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Coping strategies of families of persons with learning disability in Imo state of Nigeria



Coping with a relative with a learning disability could be a stressful experience for family members. The present study is aimed at exploring the coping strategies adopted by families in trying to make meaning of their situation.


A qualitative study design using focus group discussions (FGDs) was adopted. Ten FGD sessions were held with family members of persons with a learning disability.


Findings revealed patterns of family coping to include problem-focused, emotion-focused, and spiritual/religious-focused. Also, coping responses to a learning disability varied based on the level of information available to families about the condition of their relative. In some cases, interspousal relationship was strained due to stress.


It was recommended that families of persons with a learning disability need social support and professional help from social workers to facilitate the adoption of more positive-oriented coping strategies by family members.


A learning disability is a state of arrested or incomplete development of mind which includes significant or severe impairment of intelligence and social functioning. It affects between 1 and 2.5% of the general population in the Western world [1], but in sub-Saharan Africa, where malnutrition is prevalent, the prevalence of learning disability puts at 2.9% or more of the population or moderate [2, 3]. A more recent systematic review puts the prevalence to be as high as 19.8% (95% CI, 18.8–20.7%) [4]. The risk factors include micronutrient deficiencies, iodine and iron deficiency, and anaemia [2, 5].

Learning disability usually leads to major functional impairment and lifelong need for support and interventions which most often can only be given by family members. The diagnosis of a learning disability has a profound impact not only on the person diagnosed, but also on the entire family. It is an event which changes and impacts all facets of family life. According to Jovanova and Radojichikj [6], a child with a learning disability requires a lot more time and attention from its parent in comparison to other children. Therefore, a learning disability is of significant concern for families. Literature has indicated that raising a child who has been diagnosed with a learning disability is a daunting and exhausting task [7,8,9,10,11]). Families can easily become overwhelmed by the process of finding and funding appropriate services and keeping many appointments. Some families may feel isolated, lonely, and confused [12]. At a time when families need more support than ever, support may be difficult to find. Relationships may be awkward and strained as spouses blame each other or other relatives for being responsible for the condition of the family member with a learning disability.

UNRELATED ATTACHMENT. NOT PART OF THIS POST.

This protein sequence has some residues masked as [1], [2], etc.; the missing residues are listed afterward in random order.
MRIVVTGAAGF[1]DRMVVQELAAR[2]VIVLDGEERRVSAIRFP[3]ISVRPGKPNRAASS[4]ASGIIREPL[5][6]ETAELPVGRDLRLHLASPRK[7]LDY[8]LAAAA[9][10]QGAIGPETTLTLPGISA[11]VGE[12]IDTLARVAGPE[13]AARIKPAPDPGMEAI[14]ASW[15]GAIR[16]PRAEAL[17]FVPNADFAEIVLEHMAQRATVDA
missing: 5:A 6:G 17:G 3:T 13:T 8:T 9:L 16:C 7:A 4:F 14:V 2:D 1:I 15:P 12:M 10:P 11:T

Sometimes, families are faced with the stress of continually witnessing their loved ones struggle to complete everyday tasks, social interactions, and education. The stress is also heightened by social stigmatisation as well as isolation from neighbours and community members due to ignorance and poor definition of learning disability in the cultural setting [13]. There is also the stress of caring for a family member with a learning disability which most often could be a 24-h job. All these have emotional, physical, and financial implications for family members. The ability to respond positively to these stresses despite exposure to risk or adversity is a key feature in most definitions of resilience [14, 15]. Resilience in this context can thus be defined as a psychological process that facilitates healthy functioning in response to intense life stressors. Since caring experiences are likely to continue for an extended period of time, resilience is likely to be necessary on an ongoing basis, rather than in response to a single traumatic event [16].

The resiliency model of family stress and adjustment which is based on a family systems approach has been used as a way of explaining why some families remain resilient in the face of adversity [17]. This model divides a family’s response to life changes into two phases, specifically the adjustment phase and the adaptation phase. Adjustment is a short-term response to the stressor involving minor changes in the family. However, if the demands of the stressor exceed the family’s coping strategies, more substantial changes are required. The adaptation phase describes the family process as involving changes in established roles, rules, goals, and/or patterns of interaction. Therefore, this model is of the view that the families’ adjustment to the stressors associated with a learning disability depends on the families’ characteristic mode of behaviour and their problem-solving and coping responses. The condition of a learning disability is stressful not only for the individual but also for the family. This is especially the case during the period of transition of the person from childhood to adult life. This period could be occasions for further crisis, which can shake the stability of the family as a system especially if their problem-solving and coping responses are not adequate.